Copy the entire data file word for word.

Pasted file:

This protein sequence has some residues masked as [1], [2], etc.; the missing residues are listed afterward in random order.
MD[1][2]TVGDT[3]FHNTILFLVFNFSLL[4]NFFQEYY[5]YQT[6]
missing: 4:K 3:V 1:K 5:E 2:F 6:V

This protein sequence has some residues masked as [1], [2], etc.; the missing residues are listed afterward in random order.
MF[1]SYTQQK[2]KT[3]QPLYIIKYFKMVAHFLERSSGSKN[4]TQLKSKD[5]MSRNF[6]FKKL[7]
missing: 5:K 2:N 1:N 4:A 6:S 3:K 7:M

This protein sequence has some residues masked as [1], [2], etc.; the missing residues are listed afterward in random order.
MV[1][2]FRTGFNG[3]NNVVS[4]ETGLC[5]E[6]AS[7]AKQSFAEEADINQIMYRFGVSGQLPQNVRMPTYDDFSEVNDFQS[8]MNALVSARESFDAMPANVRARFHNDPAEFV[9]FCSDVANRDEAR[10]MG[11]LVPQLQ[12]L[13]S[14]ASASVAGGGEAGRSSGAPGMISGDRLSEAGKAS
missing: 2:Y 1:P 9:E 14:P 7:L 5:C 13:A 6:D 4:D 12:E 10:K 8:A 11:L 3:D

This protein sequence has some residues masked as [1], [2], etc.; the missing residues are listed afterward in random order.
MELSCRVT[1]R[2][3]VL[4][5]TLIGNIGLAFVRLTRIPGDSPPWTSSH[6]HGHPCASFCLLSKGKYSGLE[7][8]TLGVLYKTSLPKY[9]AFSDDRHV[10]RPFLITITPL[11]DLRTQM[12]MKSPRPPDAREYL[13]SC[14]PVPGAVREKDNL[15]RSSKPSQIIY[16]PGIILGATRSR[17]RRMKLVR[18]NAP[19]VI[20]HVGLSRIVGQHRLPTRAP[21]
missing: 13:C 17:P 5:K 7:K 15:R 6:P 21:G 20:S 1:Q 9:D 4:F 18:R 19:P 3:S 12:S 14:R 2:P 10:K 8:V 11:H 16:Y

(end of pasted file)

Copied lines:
This protein sequence has some residues masked as [1], [2], etc.; the missing residues are listed afterward in random order.
MD[1][2]TVGDT[3]FHNTILFLVFNFSLL[4]NFFQEYY[5]YQT[6]
missing: 4:K 3:V 1:K 5:E 2:F 6:V

This protein sequence has some residues masked as [1], [2], etc.; the missing residues are listed afterward in random order.
MF[1]SYTQQK[2]KT[3]QPLYIIKYFKMVAHFLERSSGSKN[4]TQLKSKD[5]MSRNF[6]FKKL[7]
missing: 5:K 2:N 1:N 4:A 6:S 3:K 7:M

This protein sequence has some residues masked as [1], [2], etc.; the missing residues are listed afterward in random order.
MV[1][2]FRTGFNG[3]NNVVS[4]ETGLC[5]E[6]AS[7]AKQSFAEEADINQIMYRFGVSGQLPQNVRMPTYDDFSEVNDFQS[8]MNALVSARESFDAMPANVRARFHNDPAEFV[9]FCSDVANRDEAR[10]MG[11]LVPQLQ[12]L[13]S[14]ASASVAGGGEAGRSSGAPGMISGDRLSEAGKAS
missing: 2:Y 1:P 9:E 14:P 7:L 5:C 13:A 6:D 4:D 12:E 10:K 8:A 11:L 3:D

This protein sequence has some residues masked as [1], [2], etc.; the missing residues are listed afterward in random order.
MELSCRVT[1]R[2][3]VL[4][5]TLIGNIGLAFVRLTRIPGDSPPWTSSH[6]HGHPCASFCLLSKGKYSGLE[7][8]TLGVLYKTSLPKY[9]AFSDDRHV[10]RPFLITITPL[11]DLRTQM[12]MKSPRPPDAREYL[13]SC[14]PVPGAVREKDNL[15]RSSKPSQIIY[16]PGIILGATRSR[17]RRMKLVR[18]NAP[19]VI[20]HVGLSRIVGQHRLPTRAP[21]
missing: 13:C 17:P 5:K 7:K 15:R 6:P 21:G 20:S 1:Q 9:D 4:F 18:R 19:P 3:S 12:S 14:R 2:P 10:K 8:V 11:H 16:Y